by Jerome a Paris
Sun May 6th, 2007 at 02:07:15 PM EST
Let me make a few predictions (some of which my regular readers already know).
Nobody knows what Sarkozy will do as president, because he has basically promised everything and its opposite and because, when he was in power, he did nothing but posturing. It's possible that he will try to go for radical 'reform', arguing that he has a strong mandate from the French; it's possible that he'll be like Chirac, doing essentially nothing because getting power was the only goal, not exercising it.
What I am fairly certain of, is that the international press will see his victory as follows:
- a mandate for 'reform' (the Wall Street Journal kind: "lower taxes to reduce wage costs, tighten rules government benefits, loosen up employment protection laws, for starters"),
- an acknowledgement by the French that they finally must enter the 21st century (you know, globalised, productive, English-speaking, but threatened by terrorists and the parasitic poor) and repudiate all the ideas that were dragging them down: the belief in the uniqueness of France, in the role of the State, in equality, in immaterial quality-of-life stuff.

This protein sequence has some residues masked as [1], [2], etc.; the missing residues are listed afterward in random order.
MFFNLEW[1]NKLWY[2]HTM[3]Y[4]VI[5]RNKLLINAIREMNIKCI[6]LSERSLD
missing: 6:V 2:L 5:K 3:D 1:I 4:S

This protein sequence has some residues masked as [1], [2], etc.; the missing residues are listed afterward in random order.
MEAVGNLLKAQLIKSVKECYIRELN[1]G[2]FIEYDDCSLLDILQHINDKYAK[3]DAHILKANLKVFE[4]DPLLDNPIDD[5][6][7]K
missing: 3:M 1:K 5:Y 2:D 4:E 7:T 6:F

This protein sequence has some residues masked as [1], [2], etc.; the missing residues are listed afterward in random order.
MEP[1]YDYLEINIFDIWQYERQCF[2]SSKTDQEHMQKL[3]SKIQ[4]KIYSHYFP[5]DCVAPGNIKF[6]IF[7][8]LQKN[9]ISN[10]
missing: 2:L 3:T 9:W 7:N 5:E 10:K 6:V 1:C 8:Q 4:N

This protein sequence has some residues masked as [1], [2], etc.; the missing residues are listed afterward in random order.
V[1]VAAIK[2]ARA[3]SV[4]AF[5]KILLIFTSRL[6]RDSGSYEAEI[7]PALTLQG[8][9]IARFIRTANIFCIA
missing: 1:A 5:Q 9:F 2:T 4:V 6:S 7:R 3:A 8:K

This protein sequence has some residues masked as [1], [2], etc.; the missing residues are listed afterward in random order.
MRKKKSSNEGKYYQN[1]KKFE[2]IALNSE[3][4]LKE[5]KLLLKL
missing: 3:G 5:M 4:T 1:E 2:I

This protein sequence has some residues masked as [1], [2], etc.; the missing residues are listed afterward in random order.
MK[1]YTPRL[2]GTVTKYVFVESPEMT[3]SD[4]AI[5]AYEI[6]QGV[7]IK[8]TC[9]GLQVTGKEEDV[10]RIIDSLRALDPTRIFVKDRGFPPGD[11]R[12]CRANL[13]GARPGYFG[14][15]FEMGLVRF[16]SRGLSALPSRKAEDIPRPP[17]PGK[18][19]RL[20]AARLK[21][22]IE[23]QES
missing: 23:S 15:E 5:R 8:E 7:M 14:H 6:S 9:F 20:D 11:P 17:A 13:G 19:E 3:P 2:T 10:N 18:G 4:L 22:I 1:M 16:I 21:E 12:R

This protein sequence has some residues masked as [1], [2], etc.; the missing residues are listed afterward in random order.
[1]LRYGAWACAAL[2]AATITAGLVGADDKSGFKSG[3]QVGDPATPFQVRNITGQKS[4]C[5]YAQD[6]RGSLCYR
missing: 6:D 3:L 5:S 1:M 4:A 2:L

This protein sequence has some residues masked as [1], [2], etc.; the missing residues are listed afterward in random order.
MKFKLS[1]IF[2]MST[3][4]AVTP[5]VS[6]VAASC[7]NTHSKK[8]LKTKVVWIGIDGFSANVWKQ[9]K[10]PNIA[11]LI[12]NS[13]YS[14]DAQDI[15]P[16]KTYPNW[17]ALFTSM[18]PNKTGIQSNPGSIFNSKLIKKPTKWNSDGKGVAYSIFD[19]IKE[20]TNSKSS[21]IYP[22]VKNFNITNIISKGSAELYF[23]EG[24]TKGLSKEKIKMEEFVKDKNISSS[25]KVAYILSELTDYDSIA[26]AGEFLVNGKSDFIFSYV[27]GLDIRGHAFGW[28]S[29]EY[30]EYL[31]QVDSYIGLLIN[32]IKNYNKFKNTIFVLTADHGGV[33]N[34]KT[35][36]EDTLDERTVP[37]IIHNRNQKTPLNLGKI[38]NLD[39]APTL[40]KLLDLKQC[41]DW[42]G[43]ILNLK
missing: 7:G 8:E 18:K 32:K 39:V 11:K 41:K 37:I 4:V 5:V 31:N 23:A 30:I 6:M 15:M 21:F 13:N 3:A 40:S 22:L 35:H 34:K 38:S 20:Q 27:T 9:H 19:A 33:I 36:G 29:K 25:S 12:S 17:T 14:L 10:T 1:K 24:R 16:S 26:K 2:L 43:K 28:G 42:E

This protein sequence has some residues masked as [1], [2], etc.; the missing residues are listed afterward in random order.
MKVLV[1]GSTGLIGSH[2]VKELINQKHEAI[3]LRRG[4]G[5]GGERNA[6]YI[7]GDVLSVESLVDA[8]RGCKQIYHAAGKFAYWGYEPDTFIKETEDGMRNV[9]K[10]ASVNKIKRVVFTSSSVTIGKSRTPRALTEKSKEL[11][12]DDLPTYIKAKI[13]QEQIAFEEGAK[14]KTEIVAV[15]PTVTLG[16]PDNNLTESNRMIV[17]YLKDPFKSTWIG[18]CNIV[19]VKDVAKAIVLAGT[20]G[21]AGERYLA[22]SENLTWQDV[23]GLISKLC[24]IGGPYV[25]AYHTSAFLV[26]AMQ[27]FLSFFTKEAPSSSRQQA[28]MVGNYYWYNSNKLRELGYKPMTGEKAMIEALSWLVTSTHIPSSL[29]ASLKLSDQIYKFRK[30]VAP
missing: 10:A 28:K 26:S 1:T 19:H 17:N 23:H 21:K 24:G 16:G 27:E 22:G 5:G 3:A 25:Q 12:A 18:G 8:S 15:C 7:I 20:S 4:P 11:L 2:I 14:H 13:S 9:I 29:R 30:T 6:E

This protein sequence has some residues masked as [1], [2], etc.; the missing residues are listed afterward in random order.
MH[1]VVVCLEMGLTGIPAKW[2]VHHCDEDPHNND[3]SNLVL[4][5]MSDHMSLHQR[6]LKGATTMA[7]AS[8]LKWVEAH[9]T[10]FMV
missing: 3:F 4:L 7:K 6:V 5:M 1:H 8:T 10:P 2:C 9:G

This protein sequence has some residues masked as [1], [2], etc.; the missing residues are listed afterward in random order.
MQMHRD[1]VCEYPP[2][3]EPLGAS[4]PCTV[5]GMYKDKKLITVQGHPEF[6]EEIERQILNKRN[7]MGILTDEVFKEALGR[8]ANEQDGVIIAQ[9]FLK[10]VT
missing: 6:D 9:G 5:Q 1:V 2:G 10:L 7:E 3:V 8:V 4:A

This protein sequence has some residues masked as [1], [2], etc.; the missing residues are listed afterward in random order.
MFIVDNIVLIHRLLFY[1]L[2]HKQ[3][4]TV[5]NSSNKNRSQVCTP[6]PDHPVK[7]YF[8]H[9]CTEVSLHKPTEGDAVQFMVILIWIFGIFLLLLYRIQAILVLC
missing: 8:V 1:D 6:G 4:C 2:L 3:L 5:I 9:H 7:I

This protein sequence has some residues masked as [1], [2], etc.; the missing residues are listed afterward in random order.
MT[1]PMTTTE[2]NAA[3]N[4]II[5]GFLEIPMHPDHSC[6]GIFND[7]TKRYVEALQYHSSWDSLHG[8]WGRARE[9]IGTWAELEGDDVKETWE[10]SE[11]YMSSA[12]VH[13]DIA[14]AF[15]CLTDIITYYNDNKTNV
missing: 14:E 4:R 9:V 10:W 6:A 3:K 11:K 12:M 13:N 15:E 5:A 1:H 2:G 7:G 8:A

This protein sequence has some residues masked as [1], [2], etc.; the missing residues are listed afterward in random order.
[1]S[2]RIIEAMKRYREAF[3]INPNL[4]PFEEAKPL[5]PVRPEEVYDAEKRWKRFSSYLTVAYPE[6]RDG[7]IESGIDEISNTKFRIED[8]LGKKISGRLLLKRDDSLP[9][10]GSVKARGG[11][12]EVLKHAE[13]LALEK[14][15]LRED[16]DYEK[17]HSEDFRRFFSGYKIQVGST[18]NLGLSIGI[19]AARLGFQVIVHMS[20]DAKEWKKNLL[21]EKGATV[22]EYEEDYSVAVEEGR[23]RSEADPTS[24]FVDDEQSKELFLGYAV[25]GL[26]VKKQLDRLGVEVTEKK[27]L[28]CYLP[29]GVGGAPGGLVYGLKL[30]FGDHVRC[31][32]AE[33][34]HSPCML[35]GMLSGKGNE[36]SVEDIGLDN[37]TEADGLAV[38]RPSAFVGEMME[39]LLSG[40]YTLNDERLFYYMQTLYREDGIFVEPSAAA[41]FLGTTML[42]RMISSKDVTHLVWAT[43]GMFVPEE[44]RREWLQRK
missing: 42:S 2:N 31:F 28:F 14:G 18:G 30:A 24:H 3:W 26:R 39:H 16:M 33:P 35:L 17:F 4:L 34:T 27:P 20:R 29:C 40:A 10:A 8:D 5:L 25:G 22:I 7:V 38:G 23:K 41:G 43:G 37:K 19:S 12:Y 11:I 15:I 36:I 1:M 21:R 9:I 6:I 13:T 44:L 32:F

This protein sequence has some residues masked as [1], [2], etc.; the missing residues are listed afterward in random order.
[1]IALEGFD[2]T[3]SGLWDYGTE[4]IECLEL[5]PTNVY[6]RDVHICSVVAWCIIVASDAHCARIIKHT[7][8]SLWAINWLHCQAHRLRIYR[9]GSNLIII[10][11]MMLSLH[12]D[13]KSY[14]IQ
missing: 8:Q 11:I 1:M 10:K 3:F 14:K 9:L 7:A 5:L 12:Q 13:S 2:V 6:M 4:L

- finally, even France understands that a modern economy must focus first on companies and their profits, because that's how you create jobs;
- even France understands that you must follow the USA's diplomatic and political lead, because that's for the best ;
- even France understands that Europe should be an efficient free trade zone and little more.
But even as I despair of this vote, I do not really expect Nicolas Sarkozy to deliver quite what these pundits and self-interested parties expect. I don't believe he will align France's diplomacy unquestionably on US positions; I don't believe he will agree to Blair or Brown's vision of Europe; I don't even believe he will try for any kind of 'reform' as the WSJ is expecting; I don't think he will stop defending French interests against those of the multinational companies and the financial centers.
Soon, it will appear that he is still French. Mutterings about the uselessness of expecting better from them will start to be heard. Talk about missed opportunities will crop up, as will eventually that of decline, again.
I give them less than a year.